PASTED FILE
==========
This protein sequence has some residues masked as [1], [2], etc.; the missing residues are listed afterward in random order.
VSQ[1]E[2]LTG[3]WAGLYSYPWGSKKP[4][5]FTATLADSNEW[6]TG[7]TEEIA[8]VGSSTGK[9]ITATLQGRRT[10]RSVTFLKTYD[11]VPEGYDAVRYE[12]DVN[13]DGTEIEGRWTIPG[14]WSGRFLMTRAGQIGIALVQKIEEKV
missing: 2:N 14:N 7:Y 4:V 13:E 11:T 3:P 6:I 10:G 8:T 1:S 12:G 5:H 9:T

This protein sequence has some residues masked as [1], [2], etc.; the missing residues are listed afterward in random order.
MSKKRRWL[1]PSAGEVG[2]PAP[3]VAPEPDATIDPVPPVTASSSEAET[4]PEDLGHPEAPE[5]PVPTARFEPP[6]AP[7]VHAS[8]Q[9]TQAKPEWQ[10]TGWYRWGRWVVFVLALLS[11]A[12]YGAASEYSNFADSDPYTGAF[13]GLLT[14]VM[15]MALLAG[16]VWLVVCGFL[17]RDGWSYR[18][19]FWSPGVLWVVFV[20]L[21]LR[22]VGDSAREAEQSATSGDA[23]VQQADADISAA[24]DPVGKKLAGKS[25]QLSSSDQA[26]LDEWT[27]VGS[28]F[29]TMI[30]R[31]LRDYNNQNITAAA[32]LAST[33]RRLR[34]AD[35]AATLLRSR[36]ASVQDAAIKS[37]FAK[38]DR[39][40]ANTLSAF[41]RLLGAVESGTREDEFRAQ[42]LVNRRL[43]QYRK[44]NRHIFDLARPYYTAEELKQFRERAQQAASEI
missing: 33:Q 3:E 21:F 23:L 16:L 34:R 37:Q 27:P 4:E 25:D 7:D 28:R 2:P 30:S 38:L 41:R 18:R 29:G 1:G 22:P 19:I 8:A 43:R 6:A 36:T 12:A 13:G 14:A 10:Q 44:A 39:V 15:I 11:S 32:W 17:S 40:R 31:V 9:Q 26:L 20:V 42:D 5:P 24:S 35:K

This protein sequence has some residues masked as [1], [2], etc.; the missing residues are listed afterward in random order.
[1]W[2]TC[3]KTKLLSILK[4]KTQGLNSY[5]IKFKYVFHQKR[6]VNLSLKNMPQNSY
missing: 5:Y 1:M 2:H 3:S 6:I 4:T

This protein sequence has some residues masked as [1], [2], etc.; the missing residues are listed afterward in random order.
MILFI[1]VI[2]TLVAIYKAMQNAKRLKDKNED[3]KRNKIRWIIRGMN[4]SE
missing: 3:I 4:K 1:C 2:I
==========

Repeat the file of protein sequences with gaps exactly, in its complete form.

This protein sequence has some residues masked as [1], [2], etc.; the missing residues are listed afterward in random order.
VSQ[1]E[2]LTG[3]WAGLYSYPWGSKKP[4][5]FTATLADSNEW[6]TG[7]TEEIA[8]VGSSTGK[9]ITATLQGRRT[10]RSVTFLKTYD[11]VPEGYDAVRYE[12]DVN[13]DGTEIEGRWTIPG[14]WSGRFLMTRAGQIGIALVQKIEEKV
missing: 2:N 14:N 7:Y 4:V 13:E 11:T 3:P 6:I 10:G 8:T 1:S 12:G 5:H 9:T

This protein sequence has some residues masked as [1], [2], etc.; the missing residues are listed afterward in random order.
MSKKRRWL[1]PSAGEVG[2]PAP[3]VAPEPDATIDPVPPVTASSSEAET[4]PEDLGHPEAPE[5]PVPTARFEPP[6]AP[7]VHAS[8]Q[9]TQAKPEWQ[10]TGWYRWGRWVVFVLALLS[11]A[12]YGAASEYSNFADSDPYTGAF[13]GLLT[14]VM[15]MALLAG[16]VWLVVCGFL[17]RDGWSYR[18][19]FWSPGVLWVVFV[20]L[21]LR[22]VGDSAREAEQSATSGDA[23]VQQADADISAA[24]DPVGKKLAGKS[25]QLSSSDQA[26]LDEWT[27]VGS[28]F[29]TMI[30]R[31]LRDYNNQNITAAA[32]LAST[33]RRLR[34]AD[35]AATLLRSR[36]ASVQDAAIKS[37]FAK[38]DR[39][40]ANTLSAF[41]RLLGAVESGTREDEFRAQ[42]LVNRRL[43]QYRK[44]NRHIFDLARPYYTAEELKQFRERAQQAASEI
missing: 33:Q 3:E 21:F 23:L 16:L 34:R 37:Q 27:P 4:E 25:D 7:D 28:R 2:P 30:S 38:L 41:R 18:R 29:G 1:G 22:P 19:I 8:A 43:R 6:A 36:T 12:A 13:G 14:A 10:Q 44:A 39:V 15:I 11:S 32:W 17:S 40:R 31:V 9:Q 26:L 20:V 42:D 5:P 24:S 35:K

This protein sequence has some residues masked as [1], [2], etc.; the missing residues are listed afterward in random order.
[1]W[2]TC[3]KTKLLSILK[4]KTQGLNSY[5]IKFKYVFHQKR[6]VNLSLKNMPQNSY
missing: 5:Y 1:M 2:H 3:S 6:I 4:T

This protein sequence has some residues masked as [1], [2], etc.; the missing residues are listed afterward in random order.
MILFI[1]VI[2]TLVAIYKAMQNAKRLKDKNED[3]KRNKIRWIIRGMN[4]SE
missing: 3:I 4:K 1:C 2:I